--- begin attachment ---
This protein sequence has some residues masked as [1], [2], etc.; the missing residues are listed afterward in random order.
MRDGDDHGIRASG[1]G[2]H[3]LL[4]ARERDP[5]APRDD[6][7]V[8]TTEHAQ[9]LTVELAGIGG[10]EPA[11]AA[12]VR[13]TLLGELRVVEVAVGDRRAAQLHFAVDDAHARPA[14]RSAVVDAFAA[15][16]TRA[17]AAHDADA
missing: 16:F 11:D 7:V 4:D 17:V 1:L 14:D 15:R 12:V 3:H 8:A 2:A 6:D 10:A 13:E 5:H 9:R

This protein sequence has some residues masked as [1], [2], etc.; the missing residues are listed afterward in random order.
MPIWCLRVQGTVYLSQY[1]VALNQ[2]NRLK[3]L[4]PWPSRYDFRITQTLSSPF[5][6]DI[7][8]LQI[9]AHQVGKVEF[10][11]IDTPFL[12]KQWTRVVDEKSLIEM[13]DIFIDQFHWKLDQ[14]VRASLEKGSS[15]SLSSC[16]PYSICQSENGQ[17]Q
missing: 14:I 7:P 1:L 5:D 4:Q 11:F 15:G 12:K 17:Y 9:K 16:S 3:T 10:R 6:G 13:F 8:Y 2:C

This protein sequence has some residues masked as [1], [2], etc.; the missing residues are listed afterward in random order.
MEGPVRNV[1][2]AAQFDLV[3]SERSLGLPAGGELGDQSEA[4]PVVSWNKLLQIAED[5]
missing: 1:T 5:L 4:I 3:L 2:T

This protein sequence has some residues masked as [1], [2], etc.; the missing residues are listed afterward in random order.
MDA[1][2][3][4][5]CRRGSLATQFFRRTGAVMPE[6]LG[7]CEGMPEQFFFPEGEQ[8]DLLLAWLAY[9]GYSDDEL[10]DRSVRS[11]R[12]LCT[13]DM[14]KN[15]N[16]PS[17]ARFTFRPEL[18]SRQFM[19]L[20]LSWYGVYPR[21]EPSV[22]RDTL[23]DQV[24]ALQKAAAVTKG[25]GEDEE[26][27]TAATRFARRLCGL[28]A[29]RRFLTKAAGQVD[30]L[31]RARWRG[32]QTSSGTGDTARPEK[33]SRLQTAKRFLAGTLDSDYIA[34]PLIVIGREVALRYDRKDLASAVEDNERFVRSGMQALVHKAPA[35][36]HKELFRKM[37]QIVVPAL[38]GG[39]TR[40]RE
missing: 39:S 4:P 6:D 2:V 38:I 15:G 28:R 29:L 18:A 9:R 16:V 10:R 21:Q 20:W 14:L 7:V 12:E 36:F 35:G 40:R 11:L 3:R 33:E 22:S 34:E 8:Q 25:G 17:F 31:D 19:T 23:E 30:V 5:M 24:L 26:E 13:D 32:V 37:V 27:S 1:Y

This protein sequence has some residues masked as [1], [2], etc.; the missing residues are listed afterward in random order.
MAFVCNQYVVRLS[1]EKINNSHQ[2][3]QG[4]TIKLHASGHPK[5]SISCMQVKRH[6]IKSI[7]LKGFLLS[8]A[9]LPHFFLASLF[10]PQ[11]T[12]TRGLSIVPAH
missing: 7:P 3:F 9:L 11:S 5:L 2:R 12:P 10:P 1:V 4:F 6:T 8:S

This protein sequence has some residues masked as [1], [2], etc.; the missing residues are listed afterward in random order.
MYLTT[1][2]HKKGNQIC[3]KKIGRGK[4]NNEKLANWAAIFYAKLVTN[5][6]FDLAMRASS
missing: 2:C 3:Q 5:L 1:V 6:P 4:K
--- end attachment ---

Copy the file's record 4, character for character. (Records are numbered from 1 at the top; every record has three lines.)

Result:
This protein sequence has some residues masked as [1], [2], etc.; the missing residues are listed afterward in random order.
MDA[1][2][3][4][5]CRRGSLATQFFRRTGAVMPE[6]LG[7]CEGMPEQFFFPEGEQ[8]DLLLAWLAY[9]GYSDDEL[10]DRSVRS[11]R[12]LCT[13]DM[14]KN[15]N[16]PS[17]ARFTFRPEL[18]SRQFM[19]L[20]LSWYGVYPR[21]EPSV[22]RDTL[23]DQV[24]ALQKAAAVTKG[25]GEDEE[26][27]TAATRFARRLCGL[28]A[29]RRFLTKAAGQVD[30]L[31]RARWRG[32]QTSSGTGDTARPEK[33]SRLQTAKRFLAGTLDSDYIA[34]PLIVIGREVALRYDRKDLASAVEDNERFVRSGMQALVHKAPA[35][36]HKELFRKM[37]QIVVPAL[38]GG[39]TR[40]RE
missing: 39:S 4:P 6:D 2:V 38:I 15:G 28:R 29:L 18:A 9:R 16:V 10:R 21:Q 20:W 14:L 7:V 12:E 36:F 35:G 40:R 11:L 3:R 33:E 22:S 34:E 8:Q 25:G 17:F 31:D 19:T 23:E 30:V 5:M 24:L 26:E 13:D 32:V 37:V 27:S 1:Y